In February 2013, Reetika Khera, an economist who works on the PDS and NREGA and who has been challenging the claims of the UIDAI on what its project will achieve in cleaning up the system, published a critique of the NIPFP paper in the Economic and Political Weekly (EPW). In March, the EPW carried a response from the authors of the paper, who had remained unnamed so far, and Reetika Khera’s counter.
The problem with the `study’ is that it is based on no, or outdated, data. It falls back on assumptions.
The NIPFP authors do not deny this, claiming that they have been “elaborately careful in pointing out its limitations”, which includes not having adequate data. It also does not consider alternative technologies that “could achieve same or similar savings, possibly at lower cost”, to quote Khera. But, the authors protest, “the primary objective of the study: its central question was to ask whether the expected benefits of aadhaar outweighed its total expected costs”, so they did not concern themselves with considering alternative means of problem solving, even the ones that are already in place in states such as Chhatisgarh and Tamil Nadu!
In addition, of course, the biometrics reports were out by then, and the implications of biometrics that may not authenticate, one-time passwords, re-enrolment of biometrics and the range of problems in the last mile are not anywhere in the paper.
And, since this is about cost and benefit, it does not take within its ambit matters relating to surveillance, tracking, convergence, tagging, violations of privacy and matters of personal safety and of identity fraud.
There is a further charge that is placed at the door of the authors of this paper – conflict of interest, and non-disclosure of the relationship of the group of authors with the UIDAI. There is a “NIPFP-UIDAI programme on financial inclusion”, revealing collaborative activity between the two institutions.
Non-disclosure of this relationship is explained away by the authors as something that “should preferably have been made in the study itself. “At the same time,” they say, “the group’s affiliations are public knowledge on its website.”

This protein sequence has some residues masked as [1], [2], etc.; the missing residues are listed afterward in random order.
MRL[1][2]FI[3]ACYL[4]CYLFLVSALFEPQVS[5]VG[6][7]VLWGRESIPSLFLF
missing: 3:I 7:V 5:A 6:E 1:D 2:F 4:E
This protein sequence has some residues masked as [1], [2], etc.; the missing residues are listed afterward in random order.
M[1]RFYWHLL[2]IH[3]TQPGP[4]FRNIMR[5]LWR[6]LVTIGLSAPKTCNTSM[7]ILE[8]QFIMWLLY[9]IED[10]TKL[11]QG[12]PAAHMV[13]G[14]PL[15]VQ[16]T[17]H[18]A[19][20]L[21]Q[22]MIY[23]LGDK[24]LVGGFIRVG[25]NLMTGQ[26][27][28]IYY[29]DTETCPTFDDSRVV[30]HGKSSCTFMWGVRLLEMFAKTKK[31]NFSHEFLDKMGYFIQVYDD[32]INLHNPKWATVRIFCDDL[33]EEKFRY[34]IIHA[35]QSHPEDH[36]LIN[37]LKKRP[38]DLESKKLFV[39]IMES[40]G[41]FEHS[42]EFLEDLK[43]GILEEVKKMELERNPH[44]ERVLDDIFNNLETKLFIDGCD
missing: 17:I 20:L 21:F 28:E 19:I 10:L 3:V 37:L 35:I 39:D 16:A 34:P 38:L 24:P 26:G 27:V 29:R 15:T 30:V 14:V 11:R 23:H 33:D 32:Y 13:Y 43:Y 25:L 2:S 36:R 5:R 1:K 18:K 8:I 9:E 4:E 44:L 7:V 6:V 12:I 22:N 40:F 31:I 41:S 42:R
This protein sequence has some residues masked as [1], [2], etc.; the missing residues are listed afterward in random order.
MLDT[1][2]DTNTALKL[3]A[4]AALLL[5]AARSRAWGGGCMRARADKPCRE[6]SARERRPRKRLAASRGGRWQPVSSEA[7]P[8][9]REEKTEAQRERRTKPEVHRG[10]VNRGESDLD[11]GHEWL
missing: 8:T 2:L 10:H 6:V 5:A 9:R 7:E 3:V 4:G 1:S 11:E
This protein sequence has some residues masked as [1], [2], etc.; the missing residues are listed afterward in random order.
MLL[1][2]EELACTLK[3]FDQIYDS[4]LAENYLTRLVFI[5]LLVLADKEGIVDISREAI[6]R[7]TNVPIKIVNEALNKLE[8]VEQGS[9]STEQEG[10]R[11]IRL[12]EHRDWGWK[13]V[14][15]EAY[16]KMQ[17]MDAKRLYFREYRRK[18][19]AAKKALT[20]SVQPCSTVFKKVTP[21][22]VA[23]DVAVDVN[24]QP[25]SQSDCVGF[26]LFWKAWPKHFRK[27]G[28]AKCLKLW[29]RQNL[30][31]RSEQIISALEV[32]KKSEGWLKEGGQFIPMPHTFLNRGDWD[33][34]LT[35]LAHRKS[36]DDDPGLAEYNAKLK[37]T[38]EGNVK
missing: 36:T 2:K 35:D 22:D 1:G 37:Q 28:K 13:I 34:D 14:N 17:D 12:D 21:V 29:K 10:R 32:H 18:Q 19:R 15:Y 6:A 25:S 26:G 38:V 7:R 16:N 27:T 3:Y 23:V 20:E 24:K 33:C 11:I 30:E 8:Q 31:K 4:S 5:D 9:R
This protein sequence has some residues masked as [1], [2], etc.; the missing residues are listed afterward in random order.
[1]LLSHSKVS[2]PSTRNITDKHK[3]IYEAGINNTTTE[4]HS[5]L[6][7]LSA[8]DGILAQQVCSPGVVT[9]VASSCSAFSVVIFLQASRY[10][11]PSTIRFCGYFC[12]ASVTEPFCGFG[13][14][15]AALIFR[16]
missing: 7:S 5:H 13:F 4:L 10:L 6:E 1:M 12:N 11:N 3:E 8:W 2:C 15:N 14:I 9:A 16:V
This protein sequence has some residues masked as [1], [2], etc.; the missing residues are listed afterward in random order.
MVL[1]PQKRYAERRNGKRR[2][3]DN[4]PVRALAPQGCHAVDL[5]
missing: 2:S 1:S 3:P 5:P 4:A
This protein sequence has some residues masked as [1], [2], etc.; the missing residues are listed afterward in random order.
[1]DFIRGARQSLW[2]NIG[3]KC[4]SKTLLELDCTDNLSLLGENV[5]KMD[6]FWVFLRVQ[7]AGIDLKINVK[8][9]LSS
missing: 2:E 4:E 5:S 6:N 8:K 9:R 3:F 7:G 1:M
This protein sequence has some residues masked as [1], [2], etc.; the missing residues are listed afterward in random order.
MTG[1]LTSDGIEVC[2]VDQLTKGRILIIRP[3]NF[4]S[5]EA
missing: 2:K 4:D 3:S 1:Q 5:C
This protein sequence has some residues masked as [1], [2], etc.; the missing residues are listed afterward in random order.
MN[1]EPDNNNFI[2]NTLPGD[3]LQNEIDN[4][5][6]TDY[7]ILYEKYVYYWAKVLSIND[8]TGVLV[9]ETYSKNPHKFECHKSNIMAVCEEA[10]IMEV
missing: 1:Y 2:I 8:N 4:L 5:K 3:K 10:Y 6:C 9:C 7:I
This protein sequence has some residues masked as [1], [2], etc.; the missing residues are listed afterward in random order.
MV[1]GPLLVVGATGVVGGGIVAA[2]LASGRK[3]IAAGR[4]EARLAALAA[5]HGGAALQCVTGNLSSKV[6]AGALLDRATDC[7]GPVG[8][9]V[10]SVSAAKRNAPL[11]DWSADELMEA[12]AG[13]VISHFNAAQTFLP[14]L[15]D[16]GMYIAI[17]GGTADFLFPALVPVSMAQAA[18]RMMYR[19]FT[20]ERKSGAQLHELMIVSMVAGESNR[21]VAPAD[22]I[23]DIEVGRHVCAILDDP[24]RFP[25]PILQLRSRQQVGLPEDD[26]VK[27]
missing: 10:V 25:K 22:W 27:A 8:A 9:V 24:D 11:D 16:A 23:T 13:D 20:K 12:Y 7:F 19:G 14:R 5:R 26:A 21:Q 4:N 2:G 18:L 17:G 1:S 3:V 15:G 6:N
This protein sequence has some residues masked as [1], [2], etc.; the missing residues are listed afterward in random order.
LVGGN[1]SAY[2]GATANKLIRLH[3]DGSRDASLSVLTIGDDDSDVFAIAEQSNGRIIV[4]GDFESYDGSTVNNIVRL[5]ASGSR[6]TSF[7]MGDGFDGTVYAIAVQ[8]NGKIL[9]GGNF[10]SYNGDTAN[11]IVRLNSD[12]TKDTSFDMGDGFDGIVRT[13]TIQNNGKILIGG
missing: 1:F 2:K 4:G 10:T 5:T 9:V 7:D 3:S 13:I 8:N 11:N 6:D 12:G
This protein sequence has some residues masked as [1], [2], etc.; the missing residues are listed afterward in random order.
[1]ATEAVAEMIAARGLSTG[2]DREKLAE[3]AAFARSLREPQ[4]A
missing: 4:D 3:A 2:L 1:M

What may these affiliations be, apart from the UIDAI- Macro/finance group working together? The Chairperson of the NIPFP is Dr C.Rangarajan, who is the Chair of the Prime Minister’s Economic Advisory Council. The Governing Body has a representative of the Planning Commission, and a representative of the NCAER and that is officially termed a `collaborative institution’. The UIDAI is located in the Planning Commission, and the Prime Minister and the Deputy Chairperson of the Planning Commission are its strongest proponents. The Chairperson of NCAER is Mr Nandan Nilekani.
The NIPFP paper is being projected as an authoritative study, and the press has been given the figure of over 50 per cent savings as if it were a fact. One of its authors, writing in a national daily, even said, in December 2012:
“When these estimates are put together into a formal cost-benefit analysis, they demonstrate that the internal rate of return on building UIDAI is around 50 per cent in real terms,” a position of certainty from which the authors quickly backtracked when challenged. Mr Nilekani, in his talk at the Centre for Global Development in Washington in April this year, told his audience:
“There’s a study, by the way, by NIPFP, which is an independent study on what is the return on this investment.” This may, mildly stated, be called a misrepresentation. There is still no study on the implications of the project for the citizen/resident, nor any cost benefit analysis.
(The author is an academic activist. She has researched the UID and its ramifications
Published in the Statesman July 21